The Baker administration’s point person on energy told an offshore wind conference on Tuesday that the governor is very interested in the technology, but offered no commitments.
Matthew Beaton, the governor’s secretary of energy and environmental affairs, sounded optimistic about offshore wind’s potential, but suggested it was premature to commit to the technology without first knowing more about its cost.
“Offshore wind represents an opportunity for clean, renewable, Massachusetts-made energy as well as a chance to capitalize on the benefits of an emerging industry,” he told an audience of wind industry officials. “We’ve by no means closed the door. We have a very open door to the future of offshore wind in the Commonwealth. It’s coming down to just making it work at the right price points.”
He said industry officials from Europe, many of whom were in the audience, had assured him the price of offshore wind would be competitive after the business had a chance to establish itself. Industry officials are looking for some sort of carve-out commitment from state officials, a promise to buy a large amount of offshore wind so that businesses can feel comfortable investing in the supply chain needed to build wind farms out to sea.
Beaton indicated after his speech that the administration and House leaders were talking frequently about the elements of an omnibus energy bill being crafted by the House. House leaders spoke to the offshore wind conference on Monday and said their bill would deal with hydroelectricity, offshore wind, natural gas, and possibly solar. They said they were taking steps to make sure the legislation would not increase the average price of electricity.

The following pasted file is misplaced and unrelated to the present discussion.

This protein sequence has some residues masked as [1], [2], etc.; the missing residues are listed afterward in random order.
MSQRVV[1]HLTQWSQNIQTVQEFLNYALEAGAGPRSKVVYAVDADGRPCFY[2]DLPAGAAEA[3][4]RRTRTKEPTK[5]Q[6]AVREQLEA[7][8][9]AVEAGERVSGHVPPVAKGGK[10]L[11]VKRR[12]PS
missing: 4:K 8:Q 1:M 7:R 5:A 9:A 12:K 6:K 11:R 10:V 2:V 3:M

“That’s precisely the goal of the governor’s combo platter,” Beaton said, referring to the governor’s name for his menu of energy options. “We’re working together to find the right solutions.”
In his speech, Beaton said the state faces some tough decisions. He said 10,000 megawatts of electricity will be disappearing from the regional power grid as coal and nuclear plants shut down. At the same time, he said, the state has the fifth-highest electricity rates in the nation, so the desire to expand the use of renewables has to be tempered by the need to keep costs down.
Beaton pointed to a University of Delaware study on the cost of offshore wind that is currently being peer-reviewed. “This independent study is the type of analysis we need in order to inform the debate under way here in Massachusetts,” he said.
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